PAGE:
The debate over the May 7 vote on Prop 1, concerning the regulations of transportation network companies (TNCs) like Uber and Lyft, is often framed as a partisan battle – liberals vs. conservatives.
For example, when the Austin American-Statesman recently ran opposing columns on the issue, one, opposing Prop 1, was written by Progress Texas Director Glenn Smith and the other, supporting Prop 1, was written by Travis County Republican Party Vice Chair Matt Mackowiak.
But Huey Rey Fischer, a recent Democratic candidate for House District 49, disagrees. This week, Fischer became the deputy outreach director for Ridesharing Works for Austin, the PAC behind Prop 1. And he’s not alone. A handful of local liberal Democrat consultants have joined RWA’s outreach team, too – including Joe Bowen, Patrick McDonald, Jovita Pardo, and Pedro Villalobos.
“I don’t think it’s an ideological dichotomy,” Fischer says of the issue, “The pro-ridesharing campaign spans the political spectrum.” Fischer, who ran one of the most progressive campaigns in the recent HD 49 race and has worked on socialist campaigns in South America, notes that despite the fact that he’s a leftist, “you have a former Bush staffer [Mackowiak], you know, agreeing with me.”
In some ways, the debate seems to be more of a generational fight than a partisan one. Especially for college students, particularly those who enjoy going downtown, TNCs have become a lifeline for avoiding drunk driving – and a much cheaper, more accessible, and faster lifeline, at that. The 23 year-old Fischer, a 2014 UT grad and former president of UDems, told the Chronicle, “I see it as an issue that greatly impacts the quality of life of young people.” For example, he said, “I use Uber and Lyft when I go to TuezGayz at Barbarella. I use it on the weekends. I use it when I’m too tipsy to ride my bicycle home. It’s just convenient and it’s affordable and students know it’s safe.” Similarly, UT Student Government President Xavier Rotnofsky, while he said he understands the concerns of the city council, told the Chronicle, “Ridesharing is an integral part to student safety. We use Uber and Lyft on the weekends to avoid alcohol-related trouble.”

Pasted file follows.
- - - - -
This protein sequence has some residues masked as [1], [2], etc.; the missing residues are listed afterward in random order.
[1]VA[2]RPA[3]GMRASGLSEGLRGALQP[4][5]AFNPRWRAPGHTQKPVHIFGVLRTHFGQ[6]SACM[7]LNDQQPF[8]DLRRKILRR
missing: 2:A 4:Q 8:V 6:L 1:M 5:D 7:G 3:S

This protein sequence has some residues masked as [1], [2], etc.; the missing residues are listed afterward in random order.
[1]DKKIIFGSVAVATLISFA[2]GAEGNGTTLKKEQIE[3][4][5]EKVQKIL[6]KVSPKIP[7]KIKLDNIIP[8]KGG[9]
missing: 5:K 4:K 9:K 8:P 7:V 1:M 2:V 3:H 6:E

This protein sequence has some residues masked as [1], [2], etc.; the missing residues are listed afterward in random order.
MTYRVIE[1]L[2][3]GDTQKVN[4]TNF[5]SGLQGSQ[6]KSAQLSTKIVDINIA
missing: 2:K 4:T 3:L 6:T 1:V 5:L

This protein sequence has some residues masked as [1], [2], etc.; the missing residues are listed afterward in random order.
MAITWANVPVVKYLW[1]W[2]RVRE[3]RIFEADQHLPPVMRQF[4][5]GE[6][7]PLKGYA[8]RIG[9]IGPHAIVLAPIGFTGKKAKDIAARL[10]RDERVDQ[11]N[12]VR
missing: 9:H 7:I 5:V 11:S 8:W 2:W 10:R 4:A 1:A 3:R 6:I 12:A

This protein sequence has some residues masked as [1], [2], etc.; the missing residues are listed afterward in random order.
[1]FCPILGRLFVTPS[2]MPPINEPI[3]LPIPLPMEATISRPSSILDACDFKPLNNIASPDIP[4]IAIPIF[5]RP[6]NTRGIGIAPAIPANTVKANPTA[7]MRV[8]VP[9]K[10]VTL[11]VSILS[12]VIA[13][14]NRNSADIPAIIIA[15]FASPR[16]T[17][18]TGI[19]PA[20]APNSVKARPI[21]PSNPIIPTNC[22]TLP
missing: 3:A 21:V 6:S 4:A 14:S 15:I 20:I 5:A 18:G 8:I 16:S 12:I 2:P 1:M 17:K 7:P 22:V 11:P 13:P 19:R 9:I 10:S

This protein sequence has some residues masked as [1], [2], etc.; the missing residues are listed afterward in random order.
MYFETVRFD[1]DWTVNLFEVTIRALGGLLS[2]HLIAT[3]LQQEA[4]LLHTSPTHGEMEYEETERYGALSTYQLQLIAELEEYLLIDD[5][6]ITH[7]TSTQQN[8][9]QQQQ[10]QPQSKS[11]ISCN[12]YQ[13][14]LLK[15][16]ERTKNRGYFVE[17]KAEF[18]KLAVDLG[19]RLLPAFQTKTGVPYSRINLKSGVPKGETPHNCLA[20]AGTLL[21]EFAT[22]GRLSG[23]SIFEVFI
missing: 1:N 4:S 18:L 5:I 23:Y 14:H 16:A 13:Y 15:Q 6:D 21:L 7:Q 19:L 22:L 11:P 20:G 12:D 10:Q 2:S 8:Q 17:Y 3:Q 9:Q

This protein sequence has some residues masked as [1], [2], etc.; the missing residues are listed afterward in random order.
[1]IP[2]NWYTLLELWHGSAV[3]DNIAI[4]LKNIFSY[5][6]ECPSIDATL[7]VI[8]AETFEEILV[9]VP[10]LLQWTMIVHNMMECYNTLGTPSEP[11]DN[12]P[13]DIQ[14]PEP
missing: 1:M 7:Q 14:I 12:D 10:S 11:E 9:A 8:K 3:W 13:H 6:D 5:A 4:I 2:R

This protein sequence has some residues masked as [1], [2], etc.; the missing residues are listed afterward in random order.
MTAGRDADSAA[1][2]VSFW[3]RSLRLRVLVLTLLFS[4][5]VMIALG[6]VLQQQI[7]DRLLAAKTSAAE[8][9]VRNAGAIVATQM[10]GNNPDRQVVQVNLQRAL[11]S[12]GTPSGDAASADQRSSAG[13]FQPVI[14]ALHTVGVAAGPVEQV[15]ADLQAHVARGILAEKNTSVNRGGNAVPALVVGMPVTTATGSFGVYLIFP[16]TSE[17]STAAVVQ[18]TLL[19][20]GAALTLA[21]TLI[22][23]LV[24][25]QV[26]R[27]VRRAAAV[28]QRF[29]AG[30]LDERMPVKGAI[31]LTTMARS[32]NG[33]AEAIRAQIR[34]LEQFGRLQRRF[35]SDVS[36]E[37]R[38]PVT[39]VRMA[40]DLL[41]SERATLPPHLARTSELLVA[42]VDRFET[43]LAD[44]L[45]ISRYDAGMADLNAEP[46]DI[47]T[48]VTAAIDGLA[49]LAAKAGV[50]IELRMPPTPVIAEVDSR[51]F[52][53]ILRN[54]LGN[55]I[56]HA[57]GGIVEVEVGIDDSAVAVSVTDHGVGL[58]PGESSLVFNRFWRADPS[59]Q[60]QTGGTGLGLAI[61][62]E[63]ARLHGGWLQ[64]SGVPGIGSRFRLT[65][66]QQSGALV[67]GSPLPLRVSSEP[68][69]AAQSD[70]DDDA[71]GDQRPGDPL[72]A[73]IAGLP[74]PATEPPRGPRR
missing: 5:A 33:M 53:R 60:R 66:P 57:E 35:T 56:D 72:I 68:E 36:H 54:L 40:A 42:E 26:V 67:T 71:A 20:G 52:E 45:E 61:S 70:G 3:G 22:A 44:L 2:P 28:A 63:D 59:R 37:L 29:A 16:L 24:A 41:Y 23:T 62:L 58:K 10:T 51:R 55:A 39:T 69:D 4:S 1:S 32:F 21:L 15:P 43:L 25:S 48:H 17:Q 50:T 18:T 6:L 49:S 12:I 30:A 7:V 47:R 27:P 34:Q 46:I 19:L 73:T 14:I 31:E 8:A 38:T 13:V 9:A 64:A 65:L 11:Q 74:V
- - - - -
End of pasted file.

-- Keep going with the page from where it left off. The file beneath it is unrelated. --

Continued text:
In contrast, Vincent Harding, the chair of the Travis County Democratic Party, has no sympathy for TNCs. In a March 18 statement announcing the TCDP’s opposition to Prop 1, Harding wrote that the election “is not about whether Uber should be in Austin or whether we want Uber in Austin.” Instead, according to Harding, it’s about “Uber trying to write its own regulations,” which Harding described as a “clear cut example of corporations exercising their power over people and their elected representatives.” Furthermore, Harding wrote, “Austin is a creative city full of early adopters and we reject the notion that outside forces would attempt to divide us by pitting public safety concerns against each other.”
But Fischer disagrees with framing the issue in that way: “This isn’t a debate on whether we’re going to have regulations or no regulations. It’s a debate on whether we’re going to have regulations that truly protect consumers and drivers, or we’re going to have regulations that are being pushed by taxicab companies who are desperately trying to hang on to the vestiges of whatever business they still have.” Pointing out that the current regulations “that are already on the books are safe,” Fischer said the new TNC regulations “that are being pushed by taxicab companies don’t make it any safer. I think there’s definitely a money agenda there. Their bottom line is being threatened by this new 21st century technology.”
It seems like people on both sides fear that the vote is being bought out; the question they debate is who’s doing the buying – the taxicab companies or the TNCs.
Fischer said that the city council was “very well-intentioned, but misguided” on the issue. “All these issues about public safety should be examined, and they should be examined thoughtfully and they should be taken seriously. Unfortunately, the May 7 election does not honestly deal with those issues,” Fischer added.
But it’s not all disagreement between the two: Both Harding and Fischer have expressed concerns about the various labor issues related to TNCs. However, while “those are all valid things that should be discussed,” Fischer told the Chronicle, “that’s not what the May 7 ordinance is about.”
“We need regulations. I support regulations full-heartedly. They have to be strong; they have to be well written.” But, in the end, Fischer says, the regulations “have to come from good public policy, not bad politics.”
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